Wednesday, August 02, 2006

tears in English class

I had warned my students about this, and sure enough: the Lifeboat Game caused tears in my advanced intensive English class today. The game, which we'd done before as a role-playing exercise, was played as it was meant to be played this time: each person in the lifeboat was herself-- i.e., not playing a role. The game proved quite difficult and elicited humorous and not-so-humorous remarks ranging from "I'll never step on a cruise liner" to "this is cruel."

We had only six students today (we usually have eight), and I changed the rule to allow students to be as honest as possible with each other. When the game is played as a role-playing exercise, the ironclad rule is, "No self-sacrifice!" The utility of the rule is obvious: the game can end far too quickly as people escape the problem by offering themselves up to the gods of the sea. Five minutes-- done. Today, however, I allowed the self-sacrifice option because there was a chance that some student might actually feel enough concern for her boatmates that she would honestly be moved to give up her own life.

This is, in fact, what happened: a student thought the matter through and decided that it was too painful to countenance anyone else's death. The hour-long process to arrive at that decision, though, was filled with a pretty deep discussion about life, family, depression, renewal of hope, and quite a few other very personal matters (which shall not be divulged here). Along the way, there were tears, especially as one student, who realized she had started the game in a selfish frame of mind, found herself humbled by the other students' stories of loss and difficulty. She crept very close to sacrificing herself, but the one who did finally sacrifice herself wouldn't allow the "selfish" student to do it.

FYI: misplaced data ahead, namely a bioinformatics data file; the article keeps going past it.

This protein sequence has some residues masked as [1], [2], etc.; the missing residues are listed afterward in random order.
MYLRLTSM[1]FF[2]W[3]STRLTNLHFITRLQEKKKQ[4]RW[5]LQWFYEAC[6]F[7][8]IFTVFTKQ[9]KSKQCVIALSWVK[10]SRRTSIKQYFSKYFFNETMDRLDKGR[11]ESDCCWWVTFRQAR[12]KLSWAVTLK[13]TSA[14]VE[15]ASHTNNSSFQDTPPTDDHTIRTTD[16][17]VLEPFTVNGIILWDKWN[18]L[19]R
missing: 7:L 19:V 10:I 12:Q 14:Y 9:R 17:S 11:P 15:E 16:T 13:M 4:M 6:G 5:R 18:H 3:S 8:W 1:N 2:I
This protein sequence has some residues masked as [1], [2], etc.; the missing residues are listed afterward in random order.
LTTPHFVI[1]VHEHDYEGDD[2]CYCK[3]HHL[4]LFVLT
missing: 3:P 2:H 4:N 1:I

"You're two years younger than I am, and you've still got a lot to learn about not being selfish," said the older student. It was, in some ways, a classically Korean moment, but it was also simply touching, culture notwithstanding. I did a good job of keeping a poker face, though I risked becoming misty-eyed during some of the more intense moments of the exercise.

The Lifeboat Game, as originally conceived (and today's session came close to the original version), isn't meant to be an English class exercise: it's part of the arsenal of team-builders and icebreakers used by rah-rah organizers of corporate training workshop events and addiction/abuse recovery groups. That's actually somewhat bizarre, given that the object of the game is to come to a communal agreement to order one person off the boat and to provide a reason why that person has to go.

But, strangely, the net effect of the Sturm und Drang experienced during the game is one of bonding. I think this is in part because people have to reveal normally hidden parts of themselves to others. Also, because the game is undeniably cruel in its structure and goal, this cruelty may evoke in most people a native feeling of compassion. Mencius would have approved.

One student expressed surprise about how the game went: she had thought, at the beginning, that most of the students would selfishly argue to stay aboard. By the end of the hour, though, at least two students had decided to sacrifice themselves, while the rest had recoiled from the prospect of condemning a fellow lifeboat passenger to a watery death. The session ended with a sigh of relief-- not necessarily because the students hated the exercise, but because they weren't comfortable sitting for so long under the Sword of Damocles.

I've never played the game myself. I've refereed it on several occasions, and today was the first time I'd managed a non-role-playing version of the game. I was touched by what I learned today, very touched. There's a lot for me to think about.


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